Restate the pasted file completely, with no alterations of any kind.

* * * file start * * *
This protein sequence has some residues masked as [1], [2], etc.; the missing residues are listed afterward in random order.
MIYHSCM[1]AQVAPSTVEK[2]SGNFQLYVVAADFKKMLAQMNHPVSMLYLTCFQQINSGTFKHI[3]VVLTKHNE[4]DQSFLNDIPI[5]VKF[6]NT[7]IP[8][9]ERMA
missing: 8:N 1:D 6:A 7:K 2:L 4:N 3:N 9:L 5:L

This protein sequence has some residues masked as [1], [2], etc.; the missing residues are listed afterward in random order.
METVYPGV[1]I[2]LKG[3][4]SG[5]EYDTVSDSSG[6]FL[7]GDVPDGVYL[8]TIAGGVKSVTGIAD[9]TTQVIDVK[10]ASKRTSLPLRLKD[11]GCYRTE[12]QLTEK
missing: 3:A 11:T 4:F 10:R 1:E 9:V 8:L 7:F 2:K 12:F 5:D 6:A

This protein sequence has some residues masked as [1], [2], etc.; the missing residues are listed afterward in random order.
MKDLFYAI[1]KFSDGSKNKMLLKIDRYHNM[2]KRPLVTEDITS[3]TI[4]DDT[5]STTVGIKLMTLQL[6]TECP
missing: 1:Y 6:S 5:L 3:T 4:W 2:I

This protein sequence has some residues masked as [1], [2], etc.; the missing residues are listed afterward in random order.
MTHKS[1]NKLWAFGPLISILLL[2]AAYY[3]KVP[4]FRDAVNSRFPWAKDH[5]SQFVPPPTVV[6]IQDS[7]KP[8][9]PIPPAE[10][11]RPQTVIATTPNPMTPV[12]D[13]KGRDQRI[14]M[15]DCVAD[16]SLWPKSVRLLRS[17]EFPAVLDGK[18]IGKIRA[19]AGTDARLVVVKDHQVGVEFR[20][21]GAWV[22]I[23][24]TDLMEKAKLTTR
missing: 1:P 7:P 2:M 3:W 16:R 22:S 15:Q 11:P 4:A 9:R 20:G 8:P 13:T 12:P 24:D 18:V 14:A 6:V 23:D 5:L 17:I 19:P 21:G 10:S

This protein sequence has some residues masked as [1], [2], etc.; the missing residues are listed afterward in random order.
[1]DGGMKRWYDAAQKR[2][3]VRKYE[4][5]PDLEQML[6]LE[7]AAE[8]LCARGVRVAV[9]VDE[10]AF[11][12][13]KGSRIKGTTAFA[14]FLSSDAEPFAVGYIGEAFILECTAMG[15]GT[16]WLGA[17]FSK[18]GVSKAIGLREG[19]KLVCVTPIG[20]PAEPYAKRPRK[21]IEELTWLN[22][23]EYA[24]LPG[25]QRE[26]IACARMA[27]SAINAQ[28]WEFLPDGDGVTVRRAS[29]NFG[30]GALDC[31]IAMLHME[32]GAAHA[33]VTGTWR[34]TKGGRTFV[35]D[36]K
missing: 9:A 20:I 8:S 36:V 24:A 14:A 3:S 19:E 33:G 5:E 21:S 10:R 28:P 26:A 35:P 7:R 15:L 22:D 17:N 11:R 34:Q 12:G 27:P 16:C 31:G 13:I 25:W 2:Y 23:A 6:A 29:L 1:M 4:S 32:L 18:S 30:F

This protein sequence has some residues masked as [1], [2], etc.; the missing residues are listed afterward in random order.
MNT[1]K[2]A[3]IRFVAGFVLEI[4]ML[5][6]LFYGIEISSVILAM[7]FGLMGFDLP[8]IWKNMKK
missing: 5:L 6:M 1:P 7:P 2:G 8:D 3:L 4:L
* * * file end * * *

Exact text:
This protein sequence has some residues masked as [1], [2], etc.; the missing residues are listed afterward in random order.
MIYHSCM[1]AQVAPSTVEK[2]SGNFQLYVVAADFKKMLAQMNHPVSMLYLTCFQQINSGTFKHI[3]VVLTKHNE[4]DQSFLNDIPI[5]VKF[6]NT[7]IP[8][9]ERMA
missing: 8:N 1:D 6:A 7:K 2:L 4:N 3:N 9:L 5:L

This protein sequence has some residues masked as [1], [2], etc.; the missing residues are listed afterward in random order.
METVYPGV[1]I[2]LKG[3][4]SG[5]EYDTVSDSSG[6]FL[7]GDVPDGVYL[8]TIAGGVKSVTGIAD[9]TTQVIDVK[10]ASKRTSLPLRLKD[11]GCYRTE[12]QLTEK
missing: 3:A 11:T 4:F 10:R 1:E 9:V 8:L 7:F 2:K 12:F 5:D 6:A

This protein sequence has some residues masked as [1], [2], etc.; the missing residues are listed afterward in random order.
MKDLFYAI[1]KFSDGSKNKMLLKIDRYHNM[2]KRPLVTEDITS[3]TI[4]DDT[5]STTVGIKLMTLQL[6]TECP
missing: 1:Y 6:S 5:L 3:T 4:W 2:I

This protein sequence has some residues masked as [1], [2], etc.; the missing residues are listed afterward in random order.
MTHKS[1]NKLWAFGPLISILLL[2]AAYY[3]KVP[4]FRDAVNSRFPWAKDH[5]SQFVPPPTVV[6]IQDS[7]KP[8][9]PIPPAE[10][11]RPQTVIATTPNPMTPV[12]D[13]KGRDQRI[14]M[15]DCVAD[16]SLWPKSVRLLRS[17]EFPAVLDGK[18]IGKIRA[19]AGTDARLVVVKDHQVGVEFR[20][21]GAWV[22]I[23][24]TDLMEKAKLTTR
missing: 1:P 7:P 2:M 3:W 16:R 22:S 15:Q 11:P 4:A 9:R 20:G 8:P 13:T 12:P 24:D 18:V 14:A 6:V 23:D 5:L 17:I 19:P 21:G 10:S

This protein sequence has some residues masked as [1], [2], etc.; the missing residues are listed afterward in random order.
[1]DGGMKRWYDAAQKR[2][3]VRKYE[4][5]PDLEQML[6]LE[7]AAE[8]LCARGVRVAV[9]VDE[10]AF[11][12][13]KGSRIKGTTAFA[14]FLSSDAEPFAVGYIGEAFILECTAMG[15]GT[16]WLGA[17]FSK[18]GVSKAIGLREG[19]KLVCVTPIG[20]PAEPYAKRPRK[21]IEELTWLN[22][23]EYA[24]LPG[25]QRE[26]IACARMA[27]SAINAQ[28]WEFLPDGDGVTVRRAS[29]NFG[30]GALDC[31]IAMLHME[32]GAAHA[33]VTGTWR[34]TKGGRTFV[35]D[36]K
missing: 9:A 20:I 8:S 36:V 24:A 14:A 3:S 19:E 33:G 5:E 21:S 10:R 28:P 26:A 35:P 7:R 15:L 22:D 17:N 11:R 34:Q 12:G 27:P 16:C 31:G 13:I 25:W 2:Y 23:A 6:A 29:L 1:M 4:S 32:L 18:S 30:F

This protein sequence has some residues masked as [1], [2], etc.; the missing residues are listed afterward in random order.
MNT[1]K[2]A[3]IRFVAGFVLEI[4]ML[5][6]LFYGIEISSVILAM[7]FGLMGFDLP[8]IWKNMKK
missing: 5:L 6:M 1:P 7:P 2:G 8:D 3:L 4:L